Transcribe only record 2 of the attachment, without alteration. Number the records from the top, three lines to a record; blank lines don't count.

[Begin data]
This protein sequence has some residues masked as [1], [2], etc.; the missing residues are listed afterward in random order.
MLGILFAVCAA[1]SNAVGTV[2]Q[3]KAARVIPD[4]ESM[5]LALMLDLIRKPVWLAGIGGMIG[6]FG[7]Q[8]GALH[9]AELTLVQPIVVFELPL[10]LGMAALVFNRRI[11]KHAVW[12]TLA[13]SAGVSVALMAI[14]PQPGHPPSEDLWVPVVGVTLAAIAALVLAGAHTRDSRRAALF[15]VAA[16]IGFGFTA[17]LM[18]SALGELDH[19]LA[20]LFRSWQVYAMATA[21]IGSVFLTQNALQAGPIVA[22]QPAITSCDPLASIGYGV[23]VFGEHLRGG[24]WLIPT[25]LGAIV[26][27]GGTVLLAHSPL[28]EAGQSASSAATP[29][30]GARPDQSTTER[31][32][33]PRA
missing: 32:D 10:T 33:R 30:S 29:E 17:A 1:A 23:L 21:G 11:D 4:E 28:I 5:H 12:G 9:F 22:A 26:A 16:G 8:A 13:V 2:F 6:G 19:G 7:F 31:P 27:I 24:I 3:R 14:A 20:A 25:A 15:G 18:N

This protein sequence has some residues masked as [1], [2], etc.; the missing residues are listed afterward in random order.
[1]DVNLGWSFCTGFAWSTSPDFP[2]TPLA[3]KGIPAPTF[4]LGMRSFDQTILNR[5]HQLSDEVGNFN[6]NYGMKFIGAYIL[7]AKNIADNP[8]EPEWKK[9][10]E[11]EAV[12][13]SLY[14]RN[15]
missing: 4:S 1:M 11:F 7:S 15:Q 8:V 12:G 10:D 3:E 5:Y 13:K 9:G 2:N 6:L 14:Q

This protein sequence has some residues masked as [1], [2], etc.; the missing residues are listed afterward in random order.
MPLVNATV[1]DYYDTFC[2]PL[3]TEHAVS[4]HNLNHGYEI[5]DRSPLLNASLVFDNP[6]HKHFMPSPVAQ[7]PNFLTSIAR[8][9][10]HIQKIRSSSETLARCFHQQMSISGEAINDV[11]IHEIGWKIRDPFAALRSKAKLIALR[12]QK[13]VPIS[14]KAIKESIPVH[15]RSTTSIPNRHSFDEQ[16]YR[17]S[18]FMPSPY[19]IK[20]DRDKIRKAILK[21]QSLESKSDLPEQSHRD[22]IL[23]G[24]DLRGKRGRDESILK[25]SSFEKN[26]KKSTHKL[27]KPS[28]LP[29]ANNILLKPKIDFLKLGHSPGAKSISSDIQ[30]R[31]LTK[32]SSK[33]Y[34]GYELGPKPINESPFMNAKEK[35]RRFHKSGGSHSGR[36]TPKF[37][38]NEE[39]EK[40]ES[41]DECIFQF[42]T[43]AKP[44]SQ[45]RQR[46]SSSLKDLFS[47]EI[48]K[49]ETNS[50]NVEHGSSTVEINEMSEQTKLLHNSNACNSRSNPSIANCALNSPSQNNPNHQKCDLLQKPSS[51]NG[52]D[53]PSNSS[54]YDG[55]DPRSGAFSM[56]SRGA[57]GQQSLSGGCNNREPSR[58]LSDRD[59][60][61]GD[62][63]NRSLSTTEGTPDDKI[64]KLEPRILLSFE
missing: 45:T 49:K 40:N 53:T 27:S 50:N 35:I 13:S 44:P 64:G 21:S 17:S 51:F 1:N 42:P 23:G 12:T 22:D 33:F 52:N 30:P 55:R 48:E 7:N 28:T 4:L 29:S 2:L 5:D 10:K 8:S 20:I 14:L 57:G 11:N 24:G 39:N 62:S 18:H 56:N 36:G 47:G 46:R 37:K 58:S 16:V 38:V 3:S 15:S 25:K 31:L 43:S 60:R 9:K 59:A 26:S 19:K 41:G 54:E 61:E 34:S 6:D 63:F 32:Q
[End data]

This protein sequence has some residues masked as [1], [2], etc.; the missing residues are listed afterward in random order.
[1]DVNLGWSFCTGFAWSTSPDFP[2]TPLA[3]KGIPAPTF[4]LGMRSFDQTILNR[5]HQLSDEVGNFN[6]NYGMKFIGAYIL[7]AKNIADNP[8]EPEWKK[9][10]E[11]EAV[12][13]SLY[14]RN[15]
missing: 4:S 1:M 11:F 7:S 15:Q 8:V 12:G 10:D 3:E 5:Y 13:K 9:G 2:N 6:L 14:Q